One nice thing about open logs in the CQWW DX contests is that you can compare with your local competition to see where you excelled, and where you need to improve.
For the 2010 CQWW DX CW contest, the AH2R team entered the M/S category, while I was SOABHP. The final results just came out; our final scores were very close, within 100K points.
The AH2R team operates from a hotel in the tourist district. The hotel is set on the hillside, overlooking beach front hotels. The view (and takeoff) to the West is remarkable, and they have a great shot to Europe and JA. Their shot to North America, however, is very unremarkable. The have monoband yagis for 40-10m, along with phased 80m verticals and a 160m vertical installed on the roof for the contest weekend only.
On the contrary, my station is much smaller. I have a pretty good takeoff to Europe and JA also, but nothing like the drop off at AH2R’s hotel. My takeoff to North America is better than AH2R’s, but nothing to brag about. My station is smaller, with a Spiderbeam up 35ft, 40m dipole, 40m vertical, and 80/160m TEE vertical.
The above screen shots were taken from UA4WLI’s SH5 log analysis software. I highly recommend it.
A few things are telling from the analysis. I ended up with nearly 500 more QSOs than AH2R, and that’s even with 4 hours of off time. I suspect this was because of a number of reasons. First of all, I spent more time focusing on North America. I QSYed to 15 early both mornings to catch the East Coast opening, while AH2R chose to focus on working EU on 20 (and catching more multipliers). Likewise, I went to 40 and 80 early, before sunrise in Eastern NA, while AH2R stayed on 15m longer to catch the end of the European opening. The USA can not work each other for points, while Europeans can, so I preferred to focus on rate and run the USA when possible since I did not have to compete with continental QSOs.
Something I failed to mention previously is that AH2R suffers from being in a high noise environment. Being located in the tourist district means they have to listen to all the neon lights and other noise generators downtown. When pointing toward NA, they are beaming directly into the N/S main power line feeder on Guam and an industrial area with high noise. On the contrary, I live 2 miles north of AH2R, and have a very quiet QTH. My US Navy housing area has underground utilities, and my unit is located along the fence line with nothing but jungle to my north. During marginal openings, I suffer with smaller antennas but benefit from a quiet location.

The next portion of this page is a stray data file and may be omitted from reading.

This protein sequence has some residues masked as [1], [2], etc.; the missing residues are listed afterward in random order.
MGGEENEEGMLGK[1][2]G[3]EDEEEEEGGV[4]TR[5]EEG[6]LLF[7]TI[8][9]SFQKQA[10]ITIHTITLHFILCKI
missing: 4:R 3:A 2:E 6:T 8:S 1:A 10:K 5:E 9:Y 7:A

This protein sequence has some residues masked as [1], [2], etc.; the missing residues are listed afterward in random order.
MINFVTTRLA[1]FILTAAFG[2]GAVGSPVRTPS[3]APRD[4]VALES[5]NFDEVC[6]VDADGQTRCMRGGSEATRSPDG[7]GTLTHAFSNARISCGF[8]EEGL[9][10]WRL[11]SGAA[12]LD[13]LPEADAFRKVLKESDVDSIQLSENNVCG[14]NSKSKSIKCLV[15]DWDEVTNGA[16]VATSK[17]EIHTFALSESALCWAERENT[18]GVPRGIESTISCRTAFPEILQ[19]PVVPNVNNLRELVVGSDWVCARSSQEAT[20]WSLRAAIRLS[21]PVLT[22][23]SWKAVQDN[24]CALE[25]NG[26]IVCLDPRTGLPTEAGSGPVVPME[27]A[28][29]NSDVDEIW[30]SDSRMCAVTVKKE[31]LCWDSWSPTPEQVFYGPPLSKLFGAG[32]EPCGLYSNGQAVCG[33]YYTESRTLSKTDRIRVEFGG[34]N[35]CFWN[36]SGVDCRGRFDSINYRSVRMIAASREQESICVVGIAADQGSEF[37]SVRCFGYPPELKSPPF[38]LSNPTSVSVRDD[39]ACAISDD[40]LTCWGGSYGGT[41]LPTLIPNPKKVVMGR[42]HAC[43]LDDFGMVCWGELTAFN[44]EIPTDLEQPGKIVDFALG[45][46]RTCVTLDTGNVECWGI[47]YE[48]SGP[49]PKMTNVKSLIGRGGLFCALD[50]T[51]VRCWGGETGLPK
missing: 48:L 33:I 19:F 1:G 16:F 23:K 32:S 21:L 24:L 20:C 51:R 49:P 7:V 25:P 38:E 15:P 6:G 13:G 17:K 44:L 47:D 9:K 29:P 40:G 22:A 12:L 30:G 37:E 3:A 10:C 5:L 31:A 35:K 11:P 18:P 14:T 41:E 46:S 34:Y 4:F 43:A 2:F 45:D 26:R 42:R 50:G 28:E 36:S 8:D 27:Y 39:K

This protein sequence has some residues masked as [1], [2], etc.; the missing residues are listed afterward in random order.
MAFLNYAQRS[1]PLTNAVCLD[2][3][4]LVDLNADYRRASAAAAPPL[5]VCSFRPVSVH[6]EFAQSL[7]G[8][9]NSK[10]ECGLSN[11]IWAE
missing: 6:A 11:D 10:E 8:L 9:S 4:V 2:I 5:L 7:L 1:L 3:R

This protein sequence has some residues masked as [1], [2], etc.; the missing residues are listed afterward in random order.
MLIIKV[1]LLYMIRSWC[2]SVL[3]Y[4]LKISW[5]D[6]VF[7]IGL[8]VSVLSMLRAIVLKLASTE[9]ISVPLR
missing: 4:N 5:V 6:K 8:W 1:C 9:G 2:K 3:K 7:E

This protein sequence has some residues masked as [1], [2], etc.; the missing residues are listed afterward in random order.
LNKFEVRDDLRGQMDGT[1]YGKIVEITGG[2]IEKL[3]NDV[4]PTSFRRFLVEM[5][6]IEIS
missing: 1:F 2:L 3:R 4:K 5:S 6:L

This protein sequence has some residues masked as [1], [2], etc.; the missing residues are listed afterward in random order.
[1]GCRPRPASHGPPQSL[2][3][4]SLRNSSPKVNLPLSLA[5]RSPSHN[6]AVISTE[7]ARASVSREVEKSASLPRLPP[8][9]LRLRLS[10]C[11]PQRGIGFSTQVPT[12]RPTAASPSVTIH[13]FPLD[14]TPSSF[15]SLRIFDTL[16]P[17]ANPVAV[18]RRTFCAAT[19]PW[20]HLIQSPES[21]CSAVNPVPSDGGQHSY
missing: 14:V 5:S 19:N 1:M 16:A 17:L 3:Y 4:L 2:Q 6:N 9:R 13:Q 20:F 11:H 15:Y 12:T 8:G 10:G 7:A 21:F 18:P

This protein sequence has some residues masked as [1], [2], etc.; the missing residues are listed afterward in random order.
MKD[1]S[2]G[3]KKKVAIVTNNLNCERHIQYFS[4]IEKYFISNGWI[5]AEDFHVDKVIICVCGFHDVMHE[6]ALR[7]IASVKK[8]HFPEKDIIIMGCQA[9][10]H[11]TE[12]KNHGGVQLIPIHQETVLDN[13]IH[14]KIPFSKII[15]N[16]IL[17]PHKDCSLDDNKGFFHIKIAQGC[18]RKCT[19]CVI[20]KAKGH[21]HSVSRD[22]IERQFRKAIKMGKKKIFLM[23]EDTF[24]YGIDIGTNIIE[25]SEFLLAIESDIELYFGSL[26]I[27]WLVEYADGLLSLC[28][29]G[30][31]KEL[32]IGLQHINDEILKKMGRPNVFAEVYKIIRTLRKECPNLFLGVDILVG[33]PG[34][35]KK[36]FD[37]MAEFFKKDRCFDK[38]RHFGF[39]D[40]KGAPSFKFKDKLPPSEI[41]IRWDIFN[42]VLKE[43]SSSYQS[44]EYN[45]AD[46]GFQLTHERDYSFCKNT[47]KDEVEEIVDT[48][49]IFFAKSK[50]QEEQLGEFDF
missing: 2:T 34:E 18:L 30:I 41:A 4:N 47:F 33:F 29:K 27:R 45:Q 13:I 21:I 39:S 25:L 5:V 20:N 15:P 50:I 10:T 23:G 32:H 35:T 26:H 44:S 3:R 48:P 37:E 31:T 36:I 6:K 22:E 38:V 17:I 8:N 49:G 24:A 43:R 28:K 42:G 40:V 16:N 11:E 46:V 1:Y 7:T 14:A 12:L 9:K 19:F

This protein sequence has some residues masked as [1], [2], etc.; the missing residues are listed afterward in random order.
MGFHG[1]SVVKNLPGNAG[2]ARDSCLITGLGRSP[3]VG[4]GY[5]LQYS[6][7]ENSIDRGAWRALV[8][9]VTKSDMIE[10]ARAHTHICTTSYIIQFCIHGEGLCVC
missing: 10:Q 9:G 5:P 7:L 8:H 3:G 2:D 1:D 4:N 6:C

Finally, I am very active outside of contests. I think that many underestimate the benefits of being active. Callsigns are more familiar to me, which helps increase the rate. I know that 9HP is probably YO9HP for example. This activity not only helps me recognize calls, but also understand propagation. It looks like I caught a great sporadic E opening to JA on 10m the 1st day that AH2R largely missed, rewarded with big rates.
My secret weapon are my Beverage antennas. I now have four, covering SA, NA, EU/JA, and AF. These receive antennas are extremely effective, and as a result I thoroughly trounced AH2R on 80 and 160m. The gentlemen at AH2R told me after the contest that they were frustrated listening to me run EU on 160m that they could not hear.
It looks to me, following this comparison, that my weak areas are 40 and 20m. During the contest, there was a two hour window both days, from 0300-0500 both mornings (local time), when I could not work anything. AH2R maintained rate during these hours; I took them off. This 03-05 local time window is during EU sunset, when they are busy working each other. This forms an effective wall that is hard to break through, and attempts to run are thwarted by key clicks and guys taking the frequency. AH2R was much more effective in running EU on 40m with their 2el yagi, so this is one aspect where I can try to improve my station. 20m is also a difficult band for me, with my antenna up only 35ft.